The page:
In Franco's time the official name was El Cebrero and Piedrafita del Cebrero.
In relation to O'Something, 20 years ago most Galician restaurants were O'Pazo,O'Xeito, etc I think to seem more international.
 

Bert45

Active Member
Camino(s) past & future
(2003) Francés, (2014) Francés, (2016) Portugués , (2016) Aragonés, (2018) del Norte to Primitivo
It leads to a bigger question. Why do we change the names of foreign (big) cities? And why do they change the names of ours? For example: Rome, Florence, Venice, Dunkirk, Lyons and Londra, Londres, Edimburgo. It would be difficult (for us) if we kept to the local spelling of Beijing, though.
 

JabbaPapa

"True Pilgrim"
Camino(s) past & future
100 characters or fewer : see signature details
Why do I see O'Cebreiro and O'Pedrouzo so often on the internet? It's bad enough to see "it's" when it should be "its", but where do so many people get the idea that there is an apostrophe in these Spanish town names?
Because it's the Camin'O de Santiag'O of course !!!

The its and it's errors are usually typos and auto-correct glitches -- though frustratingly they're also often straightforward mistakes 😩
 

Pelegrin

Veteran Member
Camino(s) past & future
Primitivo June 2013
SJPP - Logroño June 2014
Ingles July2016
With or without apostrophe O Cebreiro is a magic place for me. When I travel from Madrid to my homevillage in Galicia I always stop there to charge my battery of positive energy. I'll be there next week !!!
A few pilgrims last Wednesday in O Cebreiro, around 15 per day according to the woman in Venta Celta.
 

Kathar1na

Member
Camino(s) past & future
Santiago and beyond (own way + voie de Tours + CF + Gulf of Biscay + English Channel)
A few pilgrims last Wednesday in O Cebreiro, around 15 per day according to the woman in Venta Celta.
It must be so peaceful! And it looks like you have fantastic weather at the moment?
 
Camino(s) past & future
2002, Toulouse/Aragon 2005, Cami S Jaume/Aragon 2007/9, Mont Saint Michel/Norte/Vadiniense 2011, Norte/Primitivo 2013, Norte/Primitivo 2014. Norte 2015, Cami S Jaume/Castellano-Aragonese 2016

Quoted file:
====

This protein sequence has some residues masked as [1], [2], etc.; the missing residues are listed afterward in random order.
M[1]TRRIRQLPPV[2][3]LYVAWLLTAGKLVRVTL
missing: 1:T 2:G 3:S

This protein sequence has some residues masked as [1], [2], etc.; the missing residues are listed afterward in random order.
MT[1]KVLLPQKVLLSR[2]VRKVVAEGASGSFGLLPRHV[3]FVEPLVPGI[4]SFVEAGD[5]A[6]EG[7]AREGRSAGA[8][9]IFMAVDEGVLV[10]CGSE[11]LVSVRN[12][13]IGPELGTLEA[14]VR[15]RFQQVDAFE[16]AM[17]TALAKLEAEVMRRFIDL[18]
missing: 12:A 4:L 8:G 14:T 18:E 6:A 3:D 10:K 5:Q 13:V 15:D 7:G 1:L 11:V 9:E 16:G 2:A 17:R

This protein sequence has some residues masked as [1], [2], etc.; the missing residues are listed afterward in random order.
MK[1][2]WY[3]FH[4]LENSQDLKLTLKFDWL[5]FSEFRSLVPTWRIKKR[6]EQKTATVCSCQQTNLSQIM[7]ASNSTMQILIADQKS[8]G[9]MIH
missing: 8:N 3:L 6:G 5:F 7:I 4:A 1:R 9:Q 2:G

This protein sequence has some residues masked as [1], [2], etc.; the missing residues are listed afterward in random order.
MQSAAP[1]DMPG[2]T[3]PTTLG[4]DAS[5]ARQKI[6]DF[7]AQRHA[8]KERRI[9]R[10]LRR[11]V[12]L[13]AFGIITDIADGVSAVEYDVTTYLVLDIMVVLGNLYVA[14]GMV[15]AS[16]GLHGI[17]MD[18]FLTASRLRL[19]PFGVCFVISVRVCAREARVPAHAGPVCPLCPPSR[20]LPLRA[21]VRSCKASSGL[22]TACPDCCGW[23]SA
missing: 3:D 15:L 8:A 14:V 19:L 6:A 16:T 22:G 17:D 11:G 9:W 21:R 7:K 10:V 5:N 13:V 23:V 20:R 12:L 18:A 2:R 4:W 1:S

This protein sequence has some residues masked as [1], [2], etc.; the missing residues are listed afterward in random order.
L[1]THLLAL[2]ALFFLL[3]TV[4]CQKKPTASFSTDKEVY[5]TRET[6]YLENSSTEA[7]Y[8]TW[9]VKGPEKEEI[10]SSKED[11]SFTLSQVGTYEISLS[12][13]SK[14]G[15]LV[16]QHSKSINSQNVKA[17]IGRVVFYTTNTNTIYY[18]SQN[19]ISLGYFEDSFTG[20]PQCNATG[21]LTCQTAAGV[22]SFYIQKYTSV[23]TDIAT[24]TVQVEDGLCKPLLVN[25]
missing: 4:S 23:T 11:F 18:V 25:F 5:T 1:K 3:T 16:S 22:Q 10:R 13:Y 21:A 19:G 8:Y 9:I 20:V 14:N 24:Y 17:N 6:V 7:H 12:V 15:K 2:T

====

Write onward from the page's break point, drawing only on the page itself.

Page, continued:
It leads to a bigger question. Why do we change the names of foreign (big) cities? And why do they change the names of ours? For example: Rome, Florence, Venice, Dunkirk, Lyons and Londra, Londres, Edimburgo. It would be difficult (for us) if we kept to the local spelling of Beijing, though.
Custom and historical usage. There is no rhyme or reason. In recent years, we have much strength of opinion suggesting that we use the local name (watch the sparks when one says Bombay rather than Mumbai) but this does get to be problematic when there is more than one version. Years ago I was stomping through the woods out of Markina (or perhaps I was gently gliding out of Marquina) when I was invited to join a party of workshopping drama teachers at a lunch at roadside asador-- when I told them that I would be stopping in San Sebastian, I was corrected quite firmly that it was Donostia. After some discussion they told me that I perhaps should call it Saint Sébastien if speaking French (our common language at the table) or Saint Sebastian in English, for using San Sebastian would suggest that I supported Castilian centralization, but nobody would understand me if used Donostia.
 

Bradypus

Antediluvian
Camino(s) past & future
Too many and too often!
After some discussion they told me that I perhaps should call it Saint Sébastien if speaking French (our common language at the table) or Saint Sebastian in English, for using San Sebastian would suggest that I supported Castilian centralization, but nobody would understand me if used Donostia.
That sounds very familiar. Back in 1990 on my first Camino there was very little official recognition of minority languages or provincial autonomy in Spain. Government was still very centralised and authoritarian. Road signs were almost all in Castellano without the Basque or Gallego equivalents which are common today. You could plot your position on the map fairly well from the graffiti on road signs: which language had been used in the hand-painted text replacing the Castellano words that had been obliterated, or by which part of "Castilla y Leon" had been blanked out :rolleyes:
 

Pelegrin

Veteran Member
Camino(s) past & future
Primitivo June 2013
SJPP - Logroño June 2014
Ingles July2016
That sounds very familiar. Back in 1990 on my first Camino there was very little official recognition of minority languages or provincial autonomy in Spain. Government was still very centralised and authoritarian. Road signs were almost all in Castellano without the Basque or Gallego equivalents which are common today. You could plot your position on the map fairly well from the graffiti on road signs: which language had been used in the hand-painted text replacing the Castellano words that had been obliterated, or by which part of "Castilla y Leon" had been blanked out :rolleyes:
The are still some hand painted corrections in the Galician language area of Leon: Veiga (Vega) de Valcarce, Perexe (Pereje).
And in Galicia by those who like more the previous name Cabañas (Cabanas).